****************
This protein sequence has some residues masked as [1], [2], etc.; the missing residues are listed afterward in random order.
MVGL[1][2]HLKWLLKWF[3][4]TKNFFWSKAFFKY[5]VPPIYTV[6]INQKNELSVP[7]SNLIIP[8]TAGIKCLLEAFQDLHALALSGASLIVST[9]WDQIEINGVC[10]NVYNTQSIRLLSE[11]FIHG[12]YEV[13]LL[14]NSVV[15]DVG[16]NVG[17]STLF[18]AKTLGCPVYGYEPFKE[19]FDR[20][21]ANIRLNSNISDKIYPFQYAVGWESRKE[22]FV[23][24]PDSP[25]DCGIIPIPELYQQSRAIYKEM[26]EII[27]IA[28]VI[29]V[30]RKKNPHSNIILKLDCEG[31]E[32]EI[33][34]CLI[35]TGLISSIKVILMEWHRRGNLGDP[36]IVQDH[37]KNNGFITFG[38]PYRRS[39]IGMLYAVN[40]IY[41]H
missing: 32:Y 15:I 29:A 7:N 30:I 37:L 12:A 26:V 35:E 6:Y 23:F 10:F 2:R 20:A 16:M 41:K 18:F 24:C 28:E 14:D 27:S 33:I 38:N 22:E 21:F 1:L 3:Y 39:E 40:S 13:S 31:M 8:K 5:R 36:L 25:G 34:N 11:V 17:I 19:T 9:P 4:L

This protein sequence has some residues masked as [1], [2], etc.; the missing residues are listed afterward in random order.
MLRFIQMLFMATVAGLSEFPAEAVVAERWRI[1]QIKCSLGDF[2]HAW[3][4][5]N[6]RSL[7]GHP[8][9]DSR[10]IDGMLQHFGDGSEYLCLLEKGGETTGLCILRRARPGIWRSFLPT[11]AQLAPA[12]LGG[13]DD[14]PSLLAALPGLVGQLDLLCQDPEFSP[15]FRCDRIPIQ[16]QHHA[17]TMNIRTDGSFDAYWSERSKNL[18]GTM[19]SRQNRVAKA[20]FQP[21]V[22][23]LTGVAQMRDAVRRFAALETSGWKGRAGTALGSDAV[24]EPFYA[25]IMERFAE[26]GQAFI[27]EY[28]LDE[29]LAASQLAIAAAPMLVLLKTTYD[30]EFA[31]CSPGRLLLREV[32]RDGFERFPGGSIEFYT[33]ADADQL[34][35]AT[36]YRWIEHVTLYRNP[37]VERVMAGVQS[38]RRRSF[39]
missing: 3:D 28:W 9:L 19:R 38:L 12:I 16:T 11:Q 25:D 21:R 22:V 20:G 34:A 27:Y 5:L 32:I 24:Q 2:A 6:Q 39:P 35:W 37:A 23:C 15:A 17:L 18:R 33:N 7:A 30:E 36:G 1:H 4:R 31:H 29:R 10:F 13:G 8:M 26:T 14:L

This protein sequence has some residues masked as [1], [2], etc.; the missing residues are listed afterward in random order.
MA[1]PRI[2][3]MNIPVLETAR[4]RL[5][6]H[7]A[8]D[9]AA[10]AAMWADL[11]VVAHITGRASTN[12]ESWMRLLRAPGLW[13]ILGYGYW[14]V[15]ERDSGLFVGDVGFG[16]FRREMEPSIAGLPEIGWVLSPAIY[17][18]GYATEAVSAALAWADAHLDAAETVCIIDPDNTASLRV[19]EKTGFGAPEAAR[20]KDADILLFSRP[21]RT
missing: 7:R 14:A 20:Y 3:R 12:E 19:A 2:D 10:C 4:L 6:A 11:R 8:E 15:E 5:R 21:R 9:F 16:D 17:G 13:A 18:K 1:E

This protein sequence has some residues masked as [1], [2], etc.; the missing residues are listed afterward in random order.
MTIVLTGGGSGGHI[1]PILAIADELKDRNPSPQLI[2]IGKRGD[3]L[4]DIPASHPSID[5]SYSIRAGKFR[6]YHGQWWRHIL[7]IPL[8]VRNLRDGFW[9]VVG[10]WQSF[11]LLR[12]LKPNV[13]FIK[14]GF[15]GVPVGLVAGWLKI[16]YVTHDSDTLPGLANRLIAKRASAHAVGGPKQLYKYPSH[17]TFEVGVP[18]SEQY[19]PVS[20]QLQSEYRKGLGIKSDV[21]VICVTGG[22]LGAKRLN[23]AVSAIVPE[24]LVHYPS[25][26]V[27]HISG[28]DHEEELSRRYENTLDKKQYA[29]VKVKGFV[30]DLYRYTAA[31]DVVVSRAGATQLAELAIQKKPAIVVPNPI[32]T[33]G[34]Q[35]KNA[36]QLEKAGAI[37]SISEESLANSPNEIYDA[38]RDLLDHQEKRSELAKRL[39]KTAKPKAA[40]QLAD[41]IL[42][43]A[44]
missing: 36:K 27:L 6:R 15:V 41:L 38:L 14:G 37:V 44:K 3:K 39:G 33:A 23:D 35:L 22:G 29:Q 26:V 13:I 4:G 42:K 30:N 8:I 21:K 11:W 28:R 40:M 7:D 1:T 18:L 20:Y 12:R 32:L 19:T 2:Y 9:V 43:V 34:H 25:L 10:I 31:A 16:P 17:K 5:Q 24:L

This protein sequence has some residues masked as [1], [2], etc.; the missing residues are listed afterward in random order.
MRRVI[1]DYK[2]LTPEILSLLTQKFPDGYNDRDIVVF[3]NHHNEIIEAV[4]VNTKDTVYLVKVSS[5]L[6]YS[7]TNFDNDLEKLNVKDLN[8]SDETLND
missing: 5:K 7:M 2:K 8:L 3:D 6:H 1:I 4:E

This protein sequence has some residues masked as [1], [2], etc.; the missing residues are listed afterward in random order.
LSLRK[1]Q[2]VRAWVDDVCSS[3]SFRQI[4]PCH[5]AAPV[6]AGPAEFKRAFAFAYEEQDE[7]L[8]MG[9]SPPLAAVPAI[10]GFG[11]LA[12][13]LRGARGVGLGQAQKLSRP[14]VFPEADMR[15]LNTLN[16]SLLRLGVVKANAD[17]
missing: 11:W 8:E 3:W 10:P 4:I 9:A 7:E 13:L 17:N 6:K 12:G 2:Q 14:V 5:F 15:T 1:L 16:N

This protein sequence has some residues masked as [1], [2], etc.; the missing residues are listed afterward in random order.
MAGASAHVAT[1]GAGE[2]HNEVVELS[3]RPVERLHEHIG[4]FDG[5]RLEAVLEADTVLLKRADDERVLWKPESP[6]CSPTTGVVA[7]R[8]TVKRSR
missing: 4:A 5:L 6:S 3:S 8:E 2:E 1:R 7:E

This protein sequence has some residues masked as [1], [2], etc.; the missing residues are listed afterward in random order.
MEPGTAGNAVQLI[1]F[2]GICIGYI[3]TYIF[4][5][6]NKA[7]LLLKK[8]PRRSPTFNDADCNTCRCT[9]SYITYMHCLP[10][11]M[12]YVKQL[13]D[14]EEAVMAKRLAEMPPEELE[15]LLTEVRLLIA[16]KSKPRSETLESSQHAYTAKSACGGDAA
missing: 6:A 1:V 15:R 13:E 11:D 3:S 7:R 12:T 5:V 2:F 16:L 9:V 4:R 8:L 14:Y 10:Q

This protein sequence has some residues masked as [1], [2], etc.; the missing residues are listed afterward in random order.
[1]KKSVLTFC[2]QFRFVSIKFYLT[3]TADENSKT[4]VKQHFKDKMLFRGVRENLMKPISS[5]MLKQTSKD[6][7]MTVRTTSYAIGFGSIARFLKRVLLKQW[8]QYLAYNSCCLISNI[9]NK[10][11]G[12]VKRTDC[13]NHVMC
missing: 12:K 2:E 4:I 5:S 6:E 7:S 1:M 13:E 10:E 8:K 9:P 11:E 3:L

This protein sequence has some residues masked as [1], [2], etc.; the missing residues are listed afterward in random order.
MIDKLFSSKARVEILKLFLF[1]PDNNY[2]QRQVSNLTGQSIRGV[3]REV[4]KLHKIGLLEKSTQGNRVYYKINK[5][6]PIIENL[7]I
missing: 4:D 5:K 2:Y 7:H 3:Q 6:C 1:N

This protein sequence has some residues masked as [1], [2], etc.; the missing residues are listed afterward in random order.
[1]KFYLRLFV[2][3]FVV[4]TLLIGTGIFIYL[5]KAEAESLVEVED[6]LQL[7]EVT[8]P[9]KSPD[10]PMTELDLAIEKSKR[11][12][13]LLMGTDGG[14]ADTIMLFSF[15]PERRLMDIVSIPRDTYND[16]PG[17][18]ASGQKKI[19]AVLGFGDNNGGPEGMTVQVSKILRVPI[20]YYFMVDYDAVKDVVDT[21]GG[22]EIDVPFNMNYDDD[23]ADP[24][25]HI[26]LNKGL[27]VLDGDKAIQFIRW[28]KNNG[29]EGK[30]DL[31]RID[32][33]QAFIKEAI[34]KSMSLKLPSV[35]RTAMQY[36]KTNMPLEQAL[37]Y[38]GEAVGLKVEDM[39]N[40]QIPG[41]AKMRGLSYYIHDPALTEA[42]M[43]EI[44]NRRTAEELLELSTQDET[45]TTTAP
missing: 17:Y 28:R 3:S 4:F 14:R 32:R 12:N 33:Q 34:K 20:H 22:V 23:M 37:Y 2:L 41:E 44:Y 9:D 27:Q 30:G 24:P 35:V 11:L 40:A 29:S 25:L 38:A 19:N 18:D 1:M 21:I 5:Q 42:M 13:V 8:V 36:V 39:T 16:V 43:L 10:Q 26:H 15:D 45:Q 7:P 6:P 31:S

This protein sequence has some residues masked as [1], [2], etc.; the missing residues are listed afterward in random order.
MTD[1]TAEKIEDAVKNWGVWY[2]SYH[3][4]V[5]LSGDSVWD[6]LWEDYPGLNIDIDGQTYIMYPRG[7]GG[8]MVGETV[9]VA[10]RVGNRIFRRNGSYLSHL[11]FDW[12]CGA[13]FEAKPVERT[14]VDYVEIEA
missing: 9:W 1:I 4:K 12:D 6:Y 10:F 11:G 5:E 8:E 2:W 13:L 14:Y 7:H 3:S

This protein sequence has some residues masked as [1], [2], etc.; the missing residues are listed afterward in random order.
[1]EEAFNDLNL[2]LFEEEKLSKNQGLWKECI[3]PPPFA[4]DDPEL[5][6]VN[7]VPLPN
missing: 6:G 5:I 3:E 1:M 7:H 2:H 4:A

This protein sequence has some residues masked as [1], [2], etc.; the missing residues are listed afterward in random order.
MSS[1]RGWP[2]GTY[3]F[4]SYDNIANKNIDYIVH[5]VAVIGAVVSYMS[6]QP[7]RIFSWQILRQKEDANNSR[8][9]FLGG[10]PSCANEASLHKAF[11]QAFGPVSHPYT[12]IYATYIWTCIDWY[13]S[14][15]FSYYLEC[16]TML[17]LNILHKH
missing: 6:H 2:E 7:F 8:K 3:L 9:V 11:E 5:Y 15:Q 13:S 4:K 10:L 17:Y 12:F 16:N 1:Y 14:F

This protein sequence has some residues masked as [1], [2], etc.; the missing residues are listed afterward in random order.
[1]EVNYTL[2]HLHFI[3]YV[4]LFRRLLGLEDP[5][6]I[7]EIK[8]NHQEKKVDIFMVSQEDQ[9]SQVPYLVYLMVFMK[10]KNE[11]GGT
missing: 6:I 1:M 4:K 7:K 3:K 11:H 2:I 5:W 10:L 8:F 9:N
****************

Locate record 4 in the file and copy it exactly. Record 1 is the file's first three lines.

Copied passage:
This protein sequence has some residues masked as [1], [2], etc.; the missing residues are listed afterward in random order.
MTIVLTGGGSGGHI[1]PILAIADELKDRNPSPQLI[2]IGKRGD[3]L[4]DIPASHPSID[5]SYSIRAGKFR[6]YHGQWWRHIL[7]IPL[8]VRNLRDGFW[9]VVG[10]WQSF[11]LLR[12]LKPNV[13]FIK[14]GF[15]GVPVGLVAGWLKI[16]YVTHDSDTLPGLANRLIAKRASAHAVGGPKQLYKYPSH[17]TFEVGVP[18]SEQY[19]PVS[20]QLQSEYRKGLGIKSDV[21]VICVTGG[22]LGAKRLN[23]AVSAIVPE[24]LVHYPS[25][26]V[27]HISG[28]DHEEELSRRYENTLDKKQYA[29]VKVKGFV[30]DLYRYTAA[31]DVVVSRAGATQLAELAIQKKPAIVVPNPI[32]T[33]G[34]Q[35]KNA[36]QLEKAGAI[37]SISEESLANSPNEIYDA[38]RDLLDHQEKRSELAKRL[39]KTAKPKAA[40]QLAD[41]IL[42][43]A[44]
missing: 36:K 27:L 6:R 15:V 41:L 38:L 14:G 37:V 44:K 3:K 39:G 33:A 23:D 35:L 22:G 29:Q 26:V 13:I 4:G 42:K 30:N 8:I 21:K 11:W 28:R 40:M 7:D 1:T 18:L 20:Y 12:R 32:L 19:T 2:Y 9:V 43:V 34:H 25:L 10:I 31:A 16:P 17:K 5:Q 24:L